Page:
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[G.R. No. L-19521. October 30, 1964.]

THE PEOPLE OF THE PHILIPPINES , plaintiff-appellee, vs. ESTEBAN R.

CHAVES , defendant-appellant.

Solicitor General for plaintiff-appellee.

Maximo Z. Pacudan for defendant-appellant.



BEFORE CONSTITUTION; MEANING OF TERM "DEBTS". — The word "debts", as used in
subdivision (2) of Article 243 of the Civil Code, is not quali ed and must, therefore, be
taken in its generic sense, i.e., of "obligations" in general, and, consequently cannot
originate only from the judgment ordering their reimbursement. cda


necessary to clothe a preexisting debt with the privileged character of being
enforceable against the family home extrajudicially established at a later date.


REYES , J.B.L. , J : p

Appeal from an order of the Court of First Instance of Oriental Misamis, dated
December 1, 1961, issued in its Criminal Case No. 1601, declaring a family home
extrajudicially constituted not exempt from the execution levy issued at the instance of
the offended party. cdasia

The accused, Esteban Chaves, had been found by the Court of First Instance
(Crim. Case No. 1601) and by the Court of Appeals (CA-G.R. No. 00053-R) guilty of a
violation of Republic Act No. 145, in that he had collected, in January, 1948, a claim of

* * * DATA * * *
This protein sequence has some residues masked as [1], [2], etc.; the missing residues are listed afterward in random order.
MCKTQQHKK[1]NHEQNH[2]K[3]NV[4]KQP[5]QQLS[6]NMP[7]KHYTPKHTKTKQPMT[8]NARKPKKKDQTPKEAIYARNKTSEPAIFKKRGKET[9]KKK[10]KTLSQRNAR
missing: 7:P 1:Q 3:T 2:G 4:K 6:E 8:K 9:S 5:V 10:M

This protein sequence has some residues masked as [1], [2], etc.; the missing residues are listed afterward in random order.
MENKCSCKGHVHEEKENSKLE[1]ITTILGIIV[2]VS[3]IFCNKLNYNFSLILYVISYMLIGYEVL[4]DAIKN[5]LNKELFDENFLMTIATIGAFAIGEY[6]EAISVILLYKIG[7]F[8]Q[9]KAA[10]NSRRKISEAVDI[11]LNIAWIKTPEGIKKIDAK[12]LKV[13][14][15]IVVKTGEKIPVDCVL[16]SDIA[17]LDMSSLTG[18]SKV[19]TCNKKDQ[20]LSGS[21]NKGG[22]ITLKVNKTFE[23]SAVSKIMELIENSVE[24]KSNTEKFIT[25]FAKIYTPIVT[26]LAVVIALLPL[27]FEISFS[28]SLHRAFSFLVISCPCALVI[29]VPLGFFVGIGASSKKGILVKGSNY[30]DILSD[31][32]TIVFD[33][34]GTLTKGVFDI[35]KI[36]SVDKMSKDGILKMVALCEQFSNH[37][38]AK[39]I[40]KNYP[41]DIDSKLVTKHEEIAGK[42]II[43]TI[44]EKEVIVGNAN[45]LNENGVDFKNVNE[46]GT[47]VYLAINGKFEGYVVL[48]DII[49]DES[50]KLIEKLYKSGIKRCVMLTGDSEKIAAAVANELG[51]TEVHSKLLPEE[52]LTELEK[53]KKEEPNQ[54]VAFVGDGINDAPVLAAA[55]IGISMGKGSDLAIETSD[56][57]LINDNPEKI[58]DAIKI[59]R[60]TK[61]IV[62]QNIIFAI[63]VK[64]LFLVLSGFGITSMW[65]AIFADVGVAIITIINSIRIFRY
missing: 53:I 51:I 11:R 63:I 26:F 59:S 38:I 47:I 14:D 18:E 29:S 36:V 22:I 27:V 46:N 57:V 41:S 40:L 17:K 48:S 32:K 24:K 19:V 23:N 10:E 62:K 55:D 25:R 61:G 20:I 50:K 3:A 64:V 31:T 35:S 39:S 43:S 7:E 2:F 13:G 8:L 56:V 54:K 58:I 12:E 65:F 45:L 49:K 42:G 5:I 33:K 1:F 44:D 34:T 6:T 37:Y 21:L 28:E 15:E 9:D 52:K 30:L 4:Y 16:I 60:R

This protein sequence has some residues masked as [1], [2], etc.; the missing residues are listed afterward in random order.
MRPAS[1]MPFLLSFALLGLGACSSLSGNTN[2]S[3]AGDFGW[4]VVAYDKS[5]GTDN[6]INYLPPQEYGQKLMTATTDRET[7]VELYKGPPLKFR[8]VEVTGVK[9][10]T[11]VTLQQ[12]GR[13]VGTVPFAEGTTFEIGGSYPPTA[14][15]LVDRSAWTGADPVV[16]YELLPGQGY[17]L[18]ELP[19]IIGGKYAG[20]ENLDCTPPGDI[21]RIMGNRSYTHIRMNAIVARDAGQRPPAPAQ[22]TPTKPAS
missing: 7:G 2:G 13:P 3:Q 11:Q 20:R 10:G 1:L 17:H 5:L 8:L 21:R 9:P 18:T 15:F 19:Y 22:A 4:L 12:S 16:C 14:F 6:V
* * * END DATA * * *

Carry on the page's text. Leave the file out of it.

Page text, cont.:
Marcela Rambuyon for death bene ts in the sum of $4,252.20 due her for the demise
of her son, USAFFE veteran Santos Echaure; the corresponding check was cashed by
Chaves, who later delivered only P3,202.20 to the claimant, and retained P5,362.20 for
himself. Chaves was sentenced to undergo one year imprisonment, to indemnify the
offended party in the sum of P5,362.20, and to pay the costs. The conviction and
sentence became final on April 16, 1961.
The indemnity not having been paid, the offended party obtained a writ of
execution in May, 1961, and the Sheriff accordingly levied on a residential lot and
building of the accused, but desisted from proceeding further when the accused
exhibited proof that the property had been extrajudicially constituted and recorded as a
family home, in accordance with the provisions of the Civil Code, on December 5, 1953,
after the ling of the information but before conviction. Upon petition by the
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complainant, the Court issued the contested order declaring that the family home was
not exempt from the levy made by the Sheriff because the accused's obligation to pay
the amount wrongfully retained by him was anterior to the constitution of the family
home. The motion of accused Chaves for reconsideration of the order having been
denied, he resorted to this Court on appeal.
The issue is whether the family home extrajudicially constituted is entitled to
exemption, considering that Article 243 of the Civil Code of the Philippines is to the
following effect:
"ARTICLE 243. The family home extrajudicially formed shall be
exempt from execution, forced sale or attachment, except:
(1) For non-payment of debts;